Crop duster, aerial applicator or ag pilot?
All of the above! Ag products delivered on crops used to only be available in a dry form, so the pilot who distributed these crop protectors became known as "crop dusters". Aerial applicators are instrumental in helping growers protect crops from insects and diseases. Aerial application is often the safest, fastest, most efficient and most economical way to treat a crop when pests or disease threaten it.
Aerial application is used both by conventional and organic growers.
Both farming methods use pesticides, just different types.
Meet an aerial applicator!
Washington Grown featured Gavin Morse, a Washington State aerial applicator, in their season 2 episode about barley.
An aerial applicator needs to be a pilot, a licensed pesticide applicator and computer whiz all in one. Lots of applicators start as an apprentice with an experienced pilot and training can take 3-5 years.
Ag pilots requirements are:
- Commercial Pilot Certificate
- Class II Medical Certificate
- Trained and tested in agricultural aircraft operations
- State-administered EPA commercial pesticide applicator certification
- Meet the requirements for insurability in the aircraft and type of flight operations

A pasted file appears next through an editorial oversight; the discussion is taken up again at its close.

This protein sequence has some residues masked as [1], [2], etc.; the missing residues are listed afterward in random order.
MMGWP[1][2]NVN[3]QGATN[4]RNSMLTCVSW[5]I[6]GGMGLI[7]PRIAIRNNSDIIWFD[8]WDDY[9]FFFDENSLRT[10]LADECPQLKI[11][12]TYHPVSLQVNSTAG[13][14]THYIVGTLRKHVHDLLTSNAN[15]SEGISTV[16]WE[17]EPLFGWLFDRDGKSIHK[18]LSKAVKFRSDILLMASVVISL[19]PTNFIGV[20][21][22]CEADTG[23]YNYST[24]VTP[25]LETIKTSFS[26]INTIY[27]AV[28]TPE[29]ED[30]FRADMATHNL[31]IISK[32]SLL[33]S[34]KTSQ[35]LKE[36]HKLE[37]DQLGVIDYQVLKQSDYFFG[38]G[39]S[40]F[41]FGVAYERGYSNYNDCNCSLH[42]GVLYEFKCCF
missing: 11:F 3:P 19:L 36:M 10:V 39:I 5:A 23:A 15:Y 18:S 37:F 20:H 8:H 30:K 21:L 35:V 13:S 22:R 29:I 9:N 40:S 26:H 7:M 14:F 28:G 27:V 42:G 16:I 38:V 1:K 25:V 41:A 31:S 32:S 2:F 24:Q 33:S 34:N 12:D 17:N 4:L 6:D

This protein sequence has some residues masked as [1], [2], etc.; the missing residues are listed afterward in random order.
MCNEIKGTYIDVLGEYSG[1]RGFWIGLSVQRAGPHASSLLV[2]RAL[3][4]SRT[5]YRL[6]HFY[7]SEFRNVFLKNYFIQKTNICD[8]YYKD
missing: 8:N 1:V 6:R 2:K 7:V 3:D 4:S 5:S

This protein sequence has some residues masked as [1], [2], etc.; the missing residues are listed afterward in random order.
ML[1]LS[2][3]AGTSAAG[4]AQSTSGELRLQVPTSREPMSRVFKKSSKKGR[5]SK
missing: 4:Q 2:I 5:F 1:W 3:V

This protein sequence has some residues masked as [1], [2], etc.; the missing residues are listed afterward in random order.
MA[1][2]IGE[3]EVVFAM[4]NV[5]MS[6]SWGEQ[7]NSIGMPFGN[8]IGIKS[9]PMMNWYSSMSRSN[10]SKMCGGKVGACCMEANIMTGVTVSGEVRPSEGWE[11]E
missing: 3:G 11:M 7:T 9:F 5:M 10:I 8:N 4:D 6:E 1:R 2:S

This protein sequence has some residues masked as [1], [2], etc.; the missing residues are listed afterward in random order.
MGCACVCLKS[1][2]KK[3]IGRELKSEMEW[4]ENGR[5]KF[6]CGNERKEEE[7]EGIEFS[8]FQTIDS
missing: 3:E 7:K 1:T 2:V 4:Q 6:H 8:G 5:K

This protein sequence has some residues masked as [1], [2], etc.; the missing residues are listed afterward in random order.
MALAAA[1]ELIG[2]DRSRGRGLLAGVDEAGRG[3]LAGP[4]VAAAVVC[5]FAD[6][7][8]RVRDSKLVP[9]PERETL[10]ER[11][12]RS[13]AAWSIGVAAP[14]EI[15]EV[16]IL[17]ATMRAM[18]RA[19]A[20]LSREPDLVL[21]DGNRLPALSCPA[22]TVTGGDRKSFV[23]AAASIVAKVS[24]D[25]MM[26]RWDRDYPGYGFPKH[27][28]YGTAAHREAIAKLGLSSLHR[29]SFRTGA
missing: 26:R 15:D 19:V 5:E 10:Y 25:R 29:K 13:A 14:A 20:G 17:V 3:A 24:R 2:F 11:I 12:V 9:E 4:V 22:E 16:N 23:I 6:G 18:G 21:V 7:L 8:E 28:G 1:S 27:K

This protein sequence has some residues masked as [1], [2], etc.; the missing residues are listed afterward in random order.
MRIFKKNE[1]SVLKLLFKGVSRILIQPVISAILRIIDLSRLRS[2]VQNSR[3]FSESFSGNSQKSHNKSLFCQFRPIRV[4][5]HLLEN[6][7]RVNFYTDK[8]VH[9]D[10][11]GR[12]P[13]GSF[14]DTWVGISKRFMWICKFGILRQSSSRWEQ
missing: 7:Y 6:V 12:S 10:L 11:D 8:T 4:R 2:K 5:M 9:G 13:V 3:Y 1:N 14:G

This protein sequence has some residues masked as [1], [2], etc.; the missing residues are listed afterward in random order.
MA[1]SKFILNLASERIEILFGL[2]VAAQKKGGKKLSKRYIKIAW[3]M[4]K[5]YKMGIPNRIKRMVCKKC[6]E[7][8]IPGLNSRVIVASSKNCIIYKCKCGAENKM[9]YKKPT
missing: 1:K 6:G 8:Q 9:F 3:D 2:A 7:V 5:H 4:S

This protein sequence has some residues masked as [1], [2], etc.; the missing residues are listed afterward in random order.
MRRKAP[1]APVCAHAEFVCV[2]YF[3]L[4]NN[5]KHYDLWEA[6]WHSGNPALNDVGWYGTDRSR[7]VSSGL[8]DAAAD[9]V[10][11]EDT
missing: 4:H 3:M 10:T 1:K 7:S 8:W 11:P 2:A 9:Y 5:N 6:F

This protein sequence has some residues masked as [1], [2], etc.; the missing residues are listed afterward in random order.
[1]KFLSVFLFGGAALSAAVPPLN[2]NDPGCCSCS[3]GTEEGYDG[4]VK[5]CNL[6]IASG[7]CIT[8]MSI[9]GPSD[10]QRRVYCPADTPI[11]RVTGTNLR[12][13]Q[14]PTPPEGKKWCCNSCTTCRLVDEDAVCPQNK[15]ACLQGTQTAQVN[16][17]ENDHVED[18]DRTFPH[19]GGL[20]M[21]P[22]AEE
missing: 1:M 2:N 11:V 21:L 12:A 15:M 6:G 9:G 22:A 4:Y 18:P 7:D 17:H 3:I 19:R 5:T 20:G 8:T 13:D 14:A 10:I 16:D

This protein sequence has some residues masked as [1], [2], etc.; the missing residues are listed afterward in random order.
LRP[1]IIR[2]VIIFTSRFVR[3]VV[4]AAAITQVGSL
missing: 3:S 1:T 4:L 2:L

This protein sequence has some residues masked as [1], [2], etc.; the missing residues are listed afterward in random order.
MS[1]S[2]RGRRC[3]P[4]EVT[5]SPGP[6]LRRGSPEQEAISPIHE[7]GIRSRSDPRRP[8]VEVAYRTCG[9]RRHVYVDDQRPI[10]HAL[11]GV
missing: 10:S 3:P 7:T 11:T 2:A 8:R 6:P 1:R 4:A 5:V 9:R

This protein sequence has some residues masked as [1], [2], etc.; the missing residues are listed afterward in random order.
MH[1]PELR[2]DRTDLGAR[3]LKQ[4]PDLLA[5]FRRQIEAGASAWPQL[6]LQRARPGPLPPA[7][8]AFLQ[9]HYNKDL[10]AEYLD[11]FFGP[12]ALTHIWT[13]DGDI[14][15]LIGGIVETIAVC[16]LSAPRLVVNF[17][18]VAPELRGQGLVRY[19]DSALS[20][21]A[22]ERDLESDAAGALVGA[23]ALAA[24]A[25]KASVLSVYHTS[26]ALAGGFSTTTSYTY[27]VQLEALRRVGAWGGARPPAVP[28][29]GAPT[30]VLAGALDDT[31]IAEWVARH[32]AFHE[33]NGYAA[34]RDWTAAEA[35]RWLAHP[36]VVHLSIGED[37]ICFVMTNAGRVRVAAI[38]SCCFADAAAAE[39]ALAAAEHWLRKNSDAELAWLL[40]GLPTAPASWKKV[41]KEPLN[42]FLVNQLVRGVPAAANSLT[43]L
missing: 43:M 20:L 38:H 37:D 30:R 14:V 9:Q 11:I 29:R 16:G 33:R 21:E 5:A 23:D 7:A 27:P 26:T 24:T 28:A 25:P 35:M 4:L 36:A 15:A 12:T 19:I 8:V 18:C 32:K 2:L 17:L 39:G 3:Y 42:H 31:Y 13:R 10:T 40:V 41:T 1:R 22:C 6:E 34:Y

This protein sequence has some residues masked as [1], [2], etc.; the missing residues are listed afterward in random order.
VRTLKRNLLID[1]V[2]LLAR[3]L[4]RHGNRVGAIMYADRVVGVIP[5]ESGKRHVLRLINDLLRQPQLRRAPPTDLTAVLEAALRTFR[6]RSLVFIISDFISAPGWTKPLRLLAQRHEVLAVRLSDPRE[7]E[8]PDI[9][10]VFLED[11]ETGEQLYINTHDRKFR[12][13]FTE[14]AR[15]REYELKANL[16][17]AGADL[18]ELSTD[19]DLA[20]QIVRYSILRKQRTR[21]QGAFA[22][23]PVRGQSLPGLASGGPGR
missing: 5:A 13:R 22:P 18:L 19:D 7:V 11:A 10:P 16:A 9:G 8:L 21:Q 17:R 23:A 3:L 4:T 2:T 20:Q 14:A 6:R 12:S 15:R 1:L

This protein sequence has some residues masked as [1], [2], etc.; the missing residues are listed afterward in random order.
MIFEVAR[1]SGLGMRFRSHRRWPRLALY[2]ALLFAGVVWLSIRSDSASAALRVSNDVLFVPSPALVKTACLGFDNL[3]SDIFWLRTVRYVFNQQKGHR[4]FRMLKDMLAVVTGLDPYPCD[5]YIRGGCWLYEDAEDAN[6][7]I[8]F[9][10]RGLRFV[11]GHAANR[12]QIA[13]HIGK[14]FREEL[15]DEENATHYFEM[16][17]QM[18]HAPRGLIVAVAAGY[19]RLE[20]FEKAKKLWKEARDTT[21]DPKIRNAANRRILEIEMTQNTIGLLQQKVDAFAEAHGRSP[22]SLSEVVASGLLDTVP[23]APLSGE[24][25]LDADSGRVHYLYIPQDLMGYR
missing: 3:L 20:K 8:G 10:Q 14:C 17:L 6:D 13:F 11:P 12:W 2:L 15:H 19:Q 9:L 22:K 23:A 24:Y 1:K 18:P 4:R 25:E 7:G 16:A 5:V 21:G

Training continues throughout a pilot's career. Continuing education includes classroom work but may also include participation in the National Agricultural Aviation Association's (NAAA) Professional Aerial Applicator's Support System (PAASS) program or an Operation S.A.F.E. (Self-regulating Application and Flight Efficiency) Clinic. S.A.F.E. requires a pilot to have his aviation and application skill evaluated under actual field conditions.
What about drift?
Today's crop spraying planes are equipped with mapping technology that makes it possible to pinpoint exact areas to be sprayed and assures even distribution; thus protecting the crop and the environment. Drift is illegal and rare in Washington state. Aerial applicators are trained to apply products in a precise manner and only under ideal weather conditions to prevent drift. Aerial applicators live in the communities where they work, so they are very concerned with the health and well-being of their families, friends and neighbors.
What tools do applicators use?
How is aerial application regulated?
Did you know ...
- There 50 ag pilots in Washington State.
- The average age is 50+, so there are lots of opportunities for younger pilots to train and work!
- Aerial applicators treat 71 million acres each year.
- Most of the crop protection spray you see consists of water. Depending on the product, it could be as little as half a cup of crop protection per 100 gallons of water.
- Aerial application accounts for just under 20% of all applied crop protection products on commercial farms and nearly 100% of forest protection applications.
- 87% of the aircraft used are fixed-wing aircraft; the remaining 13% are rotorcraft/helicopters.
Benefits of aerial application
- does not disturb soil or growing crops
- ability to treat wet fields
- possible when crop canopies are too thick for ground rigs
- does not contribute to topsoil runoff
- when timing is critical, an airplane or helicopter can accomplish three times as much application work as any other form of application can.